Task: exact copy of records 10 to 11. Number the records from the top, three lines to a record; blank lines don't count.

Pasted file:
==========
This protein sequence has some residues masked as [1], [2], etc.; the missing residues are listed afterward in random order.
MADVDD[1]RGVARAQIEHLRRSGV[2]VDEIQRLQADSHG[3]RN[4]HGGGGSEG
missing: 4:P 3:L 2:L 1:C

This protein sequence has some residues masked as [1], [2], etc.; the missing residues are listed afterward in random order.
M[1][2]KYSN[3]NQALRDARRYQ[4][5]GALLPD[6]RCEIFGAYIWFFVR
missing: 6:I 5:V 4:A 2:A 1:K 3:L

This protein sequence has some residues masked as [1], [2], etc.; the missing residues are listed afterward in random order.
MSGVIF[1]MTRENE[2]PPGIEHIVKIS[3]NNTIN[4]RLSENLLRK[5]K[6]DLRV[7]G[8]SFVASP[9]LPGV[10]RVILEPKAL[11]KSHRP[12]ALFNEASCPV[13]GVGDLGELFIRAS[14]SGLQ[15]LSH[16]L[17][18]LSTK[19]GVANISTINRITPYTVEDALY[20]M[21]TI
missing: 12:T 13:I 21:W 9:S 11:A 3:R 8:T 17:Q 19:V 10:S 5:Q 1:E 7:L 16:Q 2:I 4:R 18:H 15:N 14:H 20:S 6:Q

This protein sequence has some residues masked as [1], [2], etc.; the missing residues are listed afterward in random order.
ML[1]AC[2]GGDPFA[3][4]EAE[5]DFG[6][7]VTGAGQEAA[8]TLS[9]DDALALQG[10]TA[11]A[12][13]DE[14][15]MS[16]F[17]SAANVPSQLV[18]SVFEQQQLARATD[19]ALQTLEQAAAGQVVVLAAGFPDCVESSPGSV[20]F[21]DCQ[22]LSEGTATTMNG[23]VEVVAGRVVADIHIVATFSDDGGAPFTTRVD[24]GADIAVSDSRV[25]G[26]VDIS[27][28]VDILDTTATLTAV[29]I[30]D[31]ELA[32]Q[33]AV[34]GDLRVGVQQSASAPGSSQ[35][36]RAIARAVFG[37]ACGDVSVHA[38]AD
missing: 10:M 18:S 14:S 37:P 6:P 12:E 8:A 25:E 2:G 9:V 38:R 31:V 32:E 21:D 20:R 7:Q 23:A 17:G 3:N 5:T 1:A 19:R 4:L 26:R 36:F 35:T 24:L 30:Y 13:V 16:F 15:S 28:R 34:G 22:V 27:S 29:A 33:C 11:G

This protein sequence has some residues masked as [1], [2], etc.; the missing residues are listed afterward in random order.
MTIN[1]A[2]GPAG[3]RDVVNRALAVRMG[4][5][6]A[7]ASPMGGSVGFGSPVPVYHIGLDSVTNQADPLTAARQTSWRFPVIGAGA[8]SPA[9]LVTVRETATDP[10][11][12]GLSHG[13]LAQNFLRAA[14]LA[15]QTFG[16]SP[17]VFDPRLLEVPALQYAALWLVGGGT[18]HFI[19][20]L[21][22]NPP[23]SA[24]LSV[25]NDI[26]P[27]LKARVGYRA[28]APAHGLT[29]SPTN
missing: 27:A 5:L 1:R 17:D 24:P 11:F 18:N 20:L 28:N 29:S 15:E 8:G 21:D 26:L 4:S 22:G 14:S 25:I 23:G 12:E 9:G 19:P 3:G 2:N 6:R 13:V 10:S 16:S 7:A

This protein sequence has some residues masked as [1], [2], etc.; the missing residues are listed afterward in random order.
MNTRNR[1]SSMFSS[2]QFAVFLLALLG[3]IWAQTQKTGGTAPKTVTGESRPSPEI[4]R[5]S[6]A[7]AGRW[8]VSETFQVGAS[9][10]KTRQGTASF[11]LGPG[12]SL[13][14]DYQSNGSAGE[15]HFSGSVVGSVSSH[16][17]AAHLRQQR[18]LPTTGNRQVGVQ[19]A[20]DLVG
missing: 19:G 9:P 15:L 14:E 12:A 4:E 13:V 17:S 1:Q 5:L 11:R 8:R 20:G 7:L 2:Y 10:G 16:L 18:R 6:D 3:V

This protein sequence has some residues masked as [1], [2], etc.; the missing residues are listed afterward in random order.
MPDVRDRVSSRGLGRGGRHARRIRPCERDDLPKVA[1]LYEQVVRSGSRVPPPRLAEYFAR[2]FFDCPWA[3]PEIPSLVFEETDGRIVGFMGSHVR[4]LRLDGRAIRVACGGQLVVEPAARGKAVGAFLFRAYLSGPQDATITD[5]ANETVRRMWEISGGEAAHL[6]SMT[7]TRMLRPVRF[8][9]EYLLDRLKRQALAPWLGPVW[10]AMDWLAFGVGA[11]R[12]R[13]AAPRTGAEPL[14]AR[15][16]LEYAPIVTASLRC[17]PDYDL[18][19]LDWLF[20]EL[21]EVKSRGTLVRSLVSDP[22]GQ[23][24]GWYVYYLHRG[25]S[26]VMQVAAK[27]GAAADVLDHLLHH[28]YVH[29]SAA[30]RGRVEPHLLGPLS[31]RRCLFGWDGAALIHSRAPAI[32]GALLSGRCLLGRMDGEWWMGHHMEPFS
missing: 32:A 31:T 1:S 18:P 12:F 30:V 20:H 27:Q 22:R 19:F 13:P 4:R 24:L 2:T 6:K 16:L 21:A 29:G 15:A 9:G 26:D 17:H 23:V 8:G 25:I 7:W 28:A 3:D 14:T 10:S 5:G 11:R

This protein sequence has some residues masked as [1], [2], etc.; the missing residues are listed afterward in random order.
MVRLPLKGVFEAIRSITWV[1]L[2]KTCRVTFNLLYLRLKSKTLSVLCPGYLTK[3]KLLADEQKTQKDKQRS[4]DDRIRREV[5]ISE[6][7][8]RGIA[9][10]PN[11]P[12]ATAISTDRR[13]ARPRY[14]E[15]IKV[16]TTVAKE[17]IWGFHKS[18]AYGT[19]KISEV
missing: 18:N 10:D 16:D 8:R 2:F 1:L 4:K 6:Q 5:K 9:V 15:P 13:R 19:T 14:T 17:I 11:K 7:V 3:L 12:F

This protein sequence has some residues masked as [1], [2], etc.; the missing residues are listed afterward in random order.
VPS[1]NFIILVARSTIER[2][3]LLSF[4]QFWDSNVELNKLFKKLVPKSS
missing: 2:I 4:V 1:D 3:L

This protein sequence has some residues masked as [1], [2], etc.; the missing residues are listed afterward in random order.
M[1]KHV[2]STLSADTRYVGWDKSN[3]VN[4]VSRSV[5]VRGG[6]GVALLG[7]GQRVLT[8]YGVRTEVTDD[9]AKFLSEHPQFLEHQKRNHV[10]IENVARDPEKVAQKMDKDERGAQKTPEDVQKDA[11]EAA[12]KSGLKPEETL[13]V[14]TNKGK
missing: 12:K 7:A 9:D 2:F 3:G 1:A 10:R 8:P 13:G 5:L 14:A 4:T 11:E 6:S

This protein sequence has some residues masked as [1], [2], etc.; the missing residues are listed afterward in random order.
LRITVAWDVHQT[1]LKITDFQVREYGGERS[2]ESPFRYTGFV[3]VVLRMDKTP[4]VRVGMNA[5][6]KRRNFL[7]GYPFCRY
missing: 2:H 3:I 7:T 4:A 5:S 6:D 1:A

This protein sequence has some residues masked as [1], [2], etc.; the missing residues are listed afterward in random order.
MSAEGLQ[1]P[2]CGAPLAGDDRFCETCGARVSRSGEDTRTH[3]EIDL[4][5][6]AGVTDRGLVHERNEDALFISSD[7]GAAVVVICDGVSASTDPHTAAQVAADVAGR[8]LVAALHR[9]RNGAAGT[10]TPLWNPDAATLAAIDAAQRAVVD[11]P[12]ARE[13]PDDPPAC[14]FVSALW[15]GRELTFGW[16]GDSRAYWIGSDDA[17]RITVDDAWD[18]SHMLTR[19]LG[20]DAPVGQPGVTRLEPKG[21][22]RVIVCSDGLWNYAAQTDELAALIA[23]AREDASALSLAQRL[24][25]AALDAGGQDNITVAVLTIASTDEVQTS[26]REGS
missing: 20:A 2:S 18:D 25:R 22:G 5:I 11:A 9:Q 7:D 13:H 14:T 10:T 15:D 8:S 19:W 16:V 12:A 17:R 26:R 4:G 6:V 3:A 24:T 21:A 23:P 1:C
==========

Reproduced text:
This protein sequence has some residues masked as [1], [2], etc.; the missing residues are listed afterward in random order.
M[1]KHV[2]STLSADTRYVGWDKSN[3]VN[4]VSRSV[5]VRGG[6]GVALLG[7]GQRVLT[8]YGVRTEVTDD[9]AKFLSEHPQFLEHQKRNHV[10]IENVARDPEKVAQKMDKDERGAQKTPEDVQKDA[11]EAA[12]KSGLKPEETL[13]V[14]TNKGK
missing: 12:K 7:A 9:D 2:F 3:G 1:A 10:R 8:P 13:G 5:L 14:A 4:T 11:E 6:S

This protein sequence has some residues masked as [1], [2], etc.; the missing residues are listed afterward in random order.
LRITVAWDVHQT[1]LKITDFQVREYGGERS[2]ESPFRYTGFV[3]VVLRMDKTP[4]VRVGMNA[5][6]KRRNFL[7]GYPFCRY
missing: 2:H 3:I 7:T 4:A 5:S 6:D 1:A